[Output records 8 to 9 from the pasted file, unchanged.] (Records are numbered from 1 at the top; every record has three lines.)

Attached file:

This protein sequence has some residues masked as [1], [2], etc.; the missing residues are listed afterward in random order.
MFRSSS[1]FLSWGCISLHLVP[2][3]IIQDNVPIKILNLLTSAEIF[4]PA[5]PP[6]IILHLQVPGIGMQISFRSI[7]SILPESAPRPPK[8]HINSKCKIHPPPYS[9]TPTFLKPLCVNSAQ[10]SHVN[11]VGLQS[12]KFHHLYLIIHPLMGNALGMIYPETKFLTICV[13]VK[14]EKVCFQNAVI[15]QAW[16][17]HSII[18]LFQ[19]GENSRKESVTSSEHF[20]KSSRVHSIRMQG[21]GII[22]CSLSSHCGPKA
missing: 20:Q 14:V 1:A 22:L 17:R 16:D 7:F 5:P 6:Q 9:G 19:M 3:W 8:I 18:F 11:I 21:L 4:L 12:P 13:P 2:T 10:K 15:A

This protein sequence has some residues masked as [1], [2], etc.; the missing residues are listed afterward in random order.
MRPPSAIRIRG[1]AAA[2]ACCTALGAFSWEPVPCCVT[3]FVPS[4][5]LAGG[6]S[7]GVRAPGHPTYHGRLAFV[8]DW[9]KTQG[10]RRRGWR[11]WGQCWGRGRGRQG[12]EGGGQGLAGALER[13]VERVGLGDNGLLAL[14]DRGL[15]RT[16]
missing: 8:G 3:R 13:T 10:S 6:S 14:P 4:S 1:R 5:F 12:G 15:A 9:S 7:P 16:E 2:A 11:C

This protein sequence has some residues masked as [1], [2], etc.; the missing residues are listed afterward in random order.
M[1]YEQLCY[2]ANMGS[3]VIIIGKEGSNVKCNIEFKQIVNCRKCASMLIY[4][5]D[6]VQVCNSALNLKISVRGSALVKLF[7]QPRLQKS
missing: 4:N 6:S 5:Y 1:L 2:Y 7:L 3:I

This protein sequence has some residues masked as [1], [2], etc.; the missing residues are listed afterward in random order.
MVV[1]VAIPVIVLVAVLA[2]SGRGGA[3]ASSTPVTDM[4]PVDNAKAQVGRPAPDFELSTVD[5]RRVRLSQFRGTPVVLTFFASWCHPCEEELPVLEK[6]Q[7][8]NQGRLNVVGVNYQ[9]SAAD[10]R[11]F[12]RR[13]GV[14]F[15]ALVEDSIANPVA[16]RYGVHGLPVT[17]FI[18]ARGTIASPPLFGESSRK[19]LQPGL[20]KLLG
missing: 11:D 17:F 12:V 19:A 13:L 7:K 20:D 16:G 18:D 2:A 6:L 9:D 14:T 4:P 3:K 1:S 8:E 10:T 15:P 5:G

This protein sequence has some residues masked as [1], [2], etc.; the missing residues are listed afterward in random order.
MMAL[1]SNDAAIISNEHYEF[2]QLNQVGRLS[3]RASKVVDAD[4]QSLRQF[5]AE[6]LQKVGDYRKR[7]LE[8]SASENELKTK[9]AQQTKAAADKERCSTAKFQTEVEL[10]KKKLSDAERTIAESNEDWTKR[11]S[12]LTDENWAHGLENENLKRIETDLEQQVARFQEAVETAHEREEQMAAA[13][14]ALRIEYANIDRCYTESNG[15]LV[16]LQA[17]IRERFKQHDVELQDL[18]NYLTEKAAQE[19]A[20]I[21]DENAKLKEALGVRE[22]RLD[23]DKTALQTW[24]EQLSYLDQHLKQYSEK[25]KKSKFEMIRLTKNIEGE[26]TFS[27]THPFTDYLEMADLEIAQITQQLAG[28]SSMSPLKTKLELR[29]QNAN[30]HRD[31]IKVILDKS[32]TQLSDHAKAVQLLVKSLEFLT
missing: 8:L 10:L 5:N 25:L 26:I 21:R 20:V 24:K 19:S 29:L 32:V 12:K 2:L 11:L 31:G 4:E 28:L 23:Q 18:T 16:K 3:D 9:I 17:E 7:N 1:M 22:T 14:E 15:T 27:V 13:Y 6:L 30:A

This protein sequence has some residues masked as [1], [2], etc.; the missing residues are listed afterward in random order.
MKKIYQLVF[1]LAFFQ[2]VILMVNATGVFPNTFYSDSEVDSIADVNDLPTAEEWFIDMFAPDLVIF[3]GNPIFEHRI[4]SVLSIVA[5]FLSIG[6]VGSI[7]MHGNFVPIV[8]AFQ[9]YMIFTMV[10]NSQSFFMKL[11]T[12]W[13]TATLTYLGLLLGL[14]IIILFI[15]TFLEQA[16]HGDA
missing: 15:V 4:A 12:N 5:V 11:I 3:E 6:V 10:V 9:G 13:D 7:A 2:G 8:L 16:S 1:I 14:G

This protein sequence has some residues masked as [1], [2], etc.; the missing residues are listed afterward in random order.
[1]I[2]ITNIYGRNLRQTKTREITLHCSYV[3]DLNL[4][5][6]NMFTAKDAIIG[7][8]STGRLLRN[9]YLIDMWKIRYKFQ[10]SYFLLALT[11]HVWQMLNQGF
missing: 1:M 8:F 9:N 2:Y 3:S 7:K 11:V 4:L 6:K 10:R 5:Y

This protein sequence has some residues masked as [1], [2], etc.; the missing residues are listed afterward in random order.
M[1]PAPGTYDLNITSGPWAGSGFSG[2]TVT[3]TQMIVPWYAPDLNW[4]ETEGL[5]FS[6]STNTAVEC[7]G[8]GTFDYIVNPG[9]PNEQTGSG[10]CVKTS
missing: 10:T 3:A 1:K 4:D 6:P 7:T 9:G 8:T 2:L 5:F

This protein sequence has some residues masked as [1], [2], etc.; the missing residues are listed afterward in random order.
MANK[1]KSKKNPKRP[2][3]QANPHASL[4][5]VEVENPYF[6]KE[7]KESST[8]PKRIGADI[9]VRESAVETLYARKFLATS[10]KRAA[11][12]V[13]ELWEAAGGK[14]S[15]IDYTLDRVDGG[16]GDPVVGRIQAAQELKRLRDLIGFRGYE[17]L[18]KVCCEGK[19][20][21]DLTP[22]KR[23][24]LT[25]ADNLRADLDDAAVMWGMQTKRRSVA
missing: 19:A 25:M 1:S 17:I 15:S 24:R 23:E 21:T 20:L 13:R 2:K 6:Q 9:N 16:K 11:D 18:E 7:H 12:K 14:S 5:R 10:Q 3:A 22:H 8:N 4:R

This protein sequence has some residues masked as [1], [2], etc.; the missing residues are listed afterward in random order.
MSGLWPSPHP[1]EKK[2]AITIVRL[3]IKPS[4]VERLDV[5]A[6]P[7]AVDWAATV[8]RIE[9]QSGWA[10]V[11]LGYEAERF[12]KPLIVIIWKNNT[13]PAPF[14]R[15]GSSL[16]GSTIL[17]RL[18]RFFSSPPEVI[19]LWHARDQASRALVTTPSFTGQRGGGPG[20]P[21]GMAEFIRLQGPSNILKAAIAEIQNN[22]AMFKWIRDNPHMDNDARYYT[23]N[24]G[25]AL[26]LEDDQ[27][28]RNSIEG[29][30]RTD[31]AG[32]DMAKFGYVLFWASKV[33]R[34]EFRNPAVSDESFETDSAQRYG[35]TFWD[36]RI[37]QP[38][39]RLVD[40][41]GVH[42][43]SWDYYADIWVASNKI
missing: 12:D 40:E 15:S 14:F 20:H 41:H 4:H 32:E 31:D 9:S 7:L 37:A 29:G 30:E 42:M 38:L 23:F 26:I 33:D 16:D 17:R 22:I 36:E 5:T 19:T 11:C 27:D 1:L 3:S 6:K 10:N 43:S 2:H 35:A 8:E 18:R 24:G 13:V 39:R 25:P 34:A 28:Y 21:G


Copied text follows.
This protein sequence has some residues masked as [1], [2], etc.; the missing residues are listed afterward in random order.
M[1]PAPGTYDLNITSGPWAGSGFSG[2]TVT[3]TQMIVPWYAPDLNW[4]ETEGL[5]FS[6]STNTAVEC[7]G[8]GTFDYIVNPG[9]PNEQTGSG[10]CVKTS
missing: 10:T 3:A 1:K 4:D 6:P 7:T 9:G 8:T 2:L 5:F

This protein sequence has some residues masked as [1], [2], etc.; the missing residues are listed afterward in random order.
MANK[1]KSKKNPKRP[2][3]QANPHASL[4][5]VEVENPYF[6]KE[7]KESST[8]PKRIGADI[9]VRESAVETLYARKFLATS[10]KRAA[11][12]V[13]ELWEAAGGK[14]S[15]IDYTLDRVDGG[16]GDPVVGRIQAAQELKRLRDLIGFRGYE[17]L[18]KVCCEGK[19][20][21]DLTP[22]KR[23][24]LT[25]ADNLRADLDDAAVMWGMQTKRRSVA
missing: 19:A 25:M 1:S 17:I 15:S 24:R 23:E 21:T 20:L 13:R 2:K 6:Q 9:N 16:K 11:D 18:E 7:H 12:K 14:S 5:R 10:Q 3:A 22:H 8:N 4:R